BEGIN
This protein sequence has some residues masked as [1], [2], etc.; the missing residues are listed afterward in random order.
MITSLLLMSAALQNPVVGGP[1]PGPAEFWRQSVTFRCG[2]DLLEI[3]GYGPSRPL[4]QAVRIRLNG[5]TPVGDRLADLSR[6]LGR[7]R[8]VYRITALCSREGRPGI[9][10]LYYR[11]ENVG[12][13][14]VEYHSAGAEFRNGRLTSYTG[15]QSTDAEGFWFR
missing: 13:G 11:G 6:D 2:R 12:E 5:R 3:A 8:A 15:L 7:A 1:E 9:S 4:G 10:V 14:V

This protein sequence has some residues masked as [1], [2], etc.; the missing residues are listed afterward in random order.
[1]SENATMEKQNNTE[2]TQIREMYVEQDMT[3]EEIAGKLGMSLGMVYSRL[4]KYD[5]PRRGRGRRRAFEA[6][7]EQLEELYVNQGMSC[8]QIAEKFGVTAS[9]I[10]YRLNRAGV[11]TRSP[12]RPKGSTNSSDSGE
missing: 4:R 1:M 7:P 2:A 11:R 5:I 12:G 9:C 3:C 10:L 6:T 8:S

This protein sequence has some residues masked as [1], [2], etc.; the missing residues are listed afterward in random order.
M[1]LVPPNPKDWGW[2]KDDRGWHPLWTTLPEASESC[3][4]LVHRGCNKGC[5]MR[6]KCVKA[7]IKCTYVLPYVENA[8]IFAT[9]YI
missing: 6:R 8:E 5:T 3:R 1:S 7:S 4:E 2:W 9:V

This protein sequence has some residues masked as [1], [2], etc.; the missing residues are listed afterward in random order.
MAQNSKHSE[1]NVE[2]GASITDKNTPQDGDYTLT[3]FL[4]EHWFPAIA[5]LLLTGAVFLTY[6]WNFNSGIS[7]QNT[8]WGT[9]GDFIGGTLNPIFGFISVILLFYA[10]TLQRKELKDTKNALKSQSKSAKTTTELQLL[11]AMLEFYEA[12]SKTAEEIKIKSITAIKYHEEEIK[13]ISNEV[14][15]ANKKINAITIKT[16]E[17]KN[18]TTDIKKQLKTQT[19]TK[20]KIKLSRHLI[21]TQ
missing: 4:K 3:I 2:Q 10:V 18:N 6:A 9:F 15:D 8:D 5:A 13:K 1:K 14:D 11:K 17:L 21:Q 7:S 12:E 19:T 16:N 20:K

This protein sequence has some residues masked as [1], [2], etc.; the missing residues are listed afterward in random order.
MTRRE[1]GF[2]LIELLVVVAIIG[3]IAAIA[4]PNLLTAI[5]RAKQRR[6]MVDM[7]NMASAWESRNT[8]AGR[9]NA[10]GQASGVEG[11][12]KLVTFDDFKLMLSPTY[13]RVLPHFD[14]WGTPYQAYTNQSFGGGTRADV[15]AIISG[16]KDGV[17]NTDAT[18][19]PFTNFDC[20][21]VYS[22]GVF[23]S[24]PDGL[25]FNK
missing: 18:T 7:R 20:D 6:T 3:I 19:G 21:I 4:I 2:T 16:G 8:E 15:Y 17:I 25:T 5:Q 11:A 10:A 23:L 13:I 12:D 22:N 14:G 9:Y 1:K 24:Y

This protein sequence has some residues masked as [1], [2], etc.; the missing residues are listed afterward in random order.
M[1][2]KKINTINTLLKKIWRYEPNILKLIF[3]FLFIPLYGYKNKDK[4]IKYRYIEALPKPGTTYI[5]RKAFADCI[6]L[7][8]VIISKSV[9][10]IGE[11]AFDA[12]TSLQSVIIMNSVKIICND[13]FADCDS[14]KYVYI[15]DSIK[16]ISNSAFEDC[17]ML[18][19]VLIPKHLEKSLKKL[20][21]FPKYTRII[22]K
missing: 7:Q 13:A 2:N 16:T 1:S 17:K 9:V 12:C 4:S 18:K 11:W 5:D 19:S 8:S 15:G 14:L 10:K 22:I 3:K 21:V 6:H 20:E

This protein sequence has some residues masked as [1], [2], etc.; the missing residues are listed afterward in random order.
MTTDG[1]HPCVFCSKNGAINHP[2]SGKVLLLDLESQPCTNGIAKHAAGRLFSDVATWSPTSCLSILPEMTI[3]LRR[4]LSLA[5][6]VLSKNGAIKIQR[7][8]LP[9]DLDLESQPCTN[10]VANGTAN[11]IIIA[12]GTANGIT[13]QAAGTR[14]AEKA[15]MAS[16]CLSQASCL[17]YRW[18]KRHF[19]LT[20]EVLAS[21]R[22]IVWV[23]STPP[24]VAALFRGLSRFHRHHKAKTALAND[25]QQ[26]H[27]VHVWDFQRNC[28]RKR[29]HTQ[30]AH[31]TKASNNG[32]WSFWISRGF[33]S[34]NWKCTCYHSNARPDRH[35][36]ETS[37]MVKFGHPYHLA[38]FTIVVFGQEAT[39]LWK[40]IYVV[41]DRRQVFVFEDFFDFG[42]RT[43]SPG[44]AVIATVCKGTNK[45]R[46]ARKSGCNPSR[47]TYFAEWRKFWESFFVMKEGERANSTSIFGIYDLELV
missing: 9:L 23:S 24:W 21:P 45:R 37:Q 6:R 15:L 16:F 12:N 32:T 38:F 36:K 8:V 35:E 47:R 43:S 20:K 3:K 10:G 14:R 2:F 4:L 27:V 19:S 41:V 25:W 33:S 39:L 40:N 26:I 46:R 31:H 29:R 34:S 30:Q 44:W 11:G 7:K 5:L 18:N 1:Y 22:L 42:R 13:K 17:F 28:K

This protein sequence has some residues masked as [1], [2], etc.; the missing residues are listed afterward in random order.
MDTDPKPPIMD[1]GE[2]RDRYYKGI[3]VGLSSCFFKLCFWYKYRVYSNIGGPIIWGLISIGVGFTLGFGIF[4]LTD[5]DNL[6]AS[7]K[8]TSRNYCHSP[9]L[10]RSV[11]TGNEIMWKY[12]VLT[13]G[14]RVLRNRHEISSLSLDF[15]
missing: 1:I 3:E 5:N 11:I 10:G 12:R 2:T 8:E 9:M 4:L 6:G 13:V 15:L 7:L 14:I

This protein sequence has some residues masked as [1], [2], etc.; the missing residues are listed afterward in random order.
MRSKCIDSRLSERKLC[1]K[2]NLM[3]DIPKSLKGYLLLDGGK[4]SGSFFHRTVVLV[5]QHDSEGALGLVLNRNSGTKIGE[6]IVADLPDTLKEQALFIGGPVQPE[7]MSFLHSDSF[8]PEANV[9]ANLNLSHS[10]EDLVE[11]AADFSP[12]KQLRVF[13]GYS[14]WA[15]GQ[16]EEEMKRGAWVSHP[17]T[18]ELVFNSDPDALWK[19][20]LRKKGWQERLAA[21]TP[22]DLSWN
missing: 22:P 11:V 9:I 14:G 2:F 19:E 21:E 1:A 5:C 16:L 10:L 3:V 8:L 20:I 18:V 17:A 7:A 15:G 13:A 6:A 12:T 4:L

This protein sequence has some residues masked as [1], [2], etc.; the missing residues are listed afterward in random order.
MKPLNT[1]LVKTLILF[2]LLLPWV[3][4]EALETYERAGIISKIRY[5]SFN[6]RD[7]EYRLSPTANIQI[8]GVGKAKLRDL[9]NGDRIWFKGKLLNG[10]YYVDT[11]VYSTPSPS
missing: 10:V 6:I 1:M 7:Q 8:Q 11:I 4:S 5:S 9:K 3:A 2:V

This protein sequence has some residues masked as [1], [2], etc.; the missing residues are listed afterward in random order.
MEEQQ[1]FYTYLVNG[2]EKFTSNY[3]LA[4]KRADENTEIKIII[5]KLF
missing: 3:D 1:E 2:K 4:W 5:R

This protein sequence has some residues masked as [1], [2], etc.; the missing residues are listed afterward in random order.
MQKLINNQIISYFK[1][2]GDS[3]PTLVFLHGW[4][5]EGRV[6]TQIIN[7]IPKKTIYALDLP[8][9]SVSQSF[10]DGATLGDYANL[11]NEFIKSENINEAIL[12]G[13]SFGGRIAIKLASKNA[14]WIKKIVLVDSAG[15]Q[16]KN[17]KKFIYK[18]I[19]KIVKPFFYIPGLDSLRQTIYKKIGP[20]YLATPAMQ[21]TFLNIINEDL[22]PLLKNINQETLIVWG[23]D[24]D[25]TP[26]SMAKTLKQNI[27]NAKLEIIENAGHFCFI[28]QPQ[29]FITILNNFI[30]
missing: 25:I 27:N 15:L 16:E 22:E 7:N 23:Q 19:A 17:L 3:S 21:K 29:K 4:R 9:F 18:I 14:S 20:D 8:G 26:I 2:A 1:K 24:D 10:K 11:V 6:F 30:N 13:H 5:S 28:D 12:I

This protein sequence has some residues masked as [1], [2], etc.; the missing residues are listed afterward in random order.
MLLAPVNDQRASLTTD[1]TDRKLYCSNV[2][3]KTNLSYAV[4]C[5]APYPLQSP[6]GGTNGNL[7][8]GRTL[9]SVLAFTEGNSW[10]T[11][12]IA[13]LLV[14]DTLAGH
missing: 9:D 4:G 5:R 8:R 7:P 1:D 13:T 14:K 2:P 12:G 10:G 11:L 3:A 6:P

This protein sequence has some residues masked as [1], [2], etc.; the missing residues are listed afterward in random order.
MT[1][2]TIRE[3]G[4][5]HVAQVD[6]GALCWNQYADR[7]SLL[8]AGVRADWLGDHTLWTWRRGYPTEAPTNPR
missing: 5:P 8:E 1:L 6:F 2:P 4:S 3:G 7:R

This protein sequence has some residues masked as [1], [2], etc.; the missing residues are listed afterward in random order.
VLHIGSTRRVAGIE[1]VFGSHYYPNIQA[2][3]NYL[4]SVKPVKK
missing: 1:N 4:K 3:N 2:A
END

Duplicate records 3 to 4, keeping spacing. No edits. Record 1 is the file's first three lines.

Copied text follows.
This protein sequence has some residues masked as [1], [2], etc.; the missing residues are listed afterward in random order.
M[1]LVPPNPKDWGW[2]KDDRGWHPLWTTLPEASESC[3][4]LVHRGCNKGC[5]MR[6]KCVKA[7]IKCTYVLPYVENA[8]IFAT[9]YI
missing: 6:R 8:E 5:T 3:R 1:S 7:S 4:E 2:W 9:V

This protein sequence has some residues masked as [1], [2], etc.; the missing residues are listed afterward in random order.
MAQNSKHSE[1]NVE[2]GASITDKNTPQDGDYTLT[3]FL[4]EHWFPAIA[5]LLLTGAVFLTY[6]WNFNSGIS[7]QNT[8]WGT[9]GDFIGGTLNPIFGFISVILLFYA[10]TLQRKELKDTKNALKSQSKSAKTTTELQLL[11]AMLEFYEA[12]SKTAEEIKIKSITAIKYHEEEIK[13]ISNEV[14][15]ANKKINAITIKT[16]E[17]KN[18]TTDIKKQLKTQT[19]TK[20]KIKLSRHLI[21]TQ
missing: 4:K 3:I 2:Q 10:V 18:N 6:A 9:F 15:D 8:D 5:A 13:K 1:K 14:D 11:K 17:L 21:Q 7:S 12:E 19:T 16:N 20:K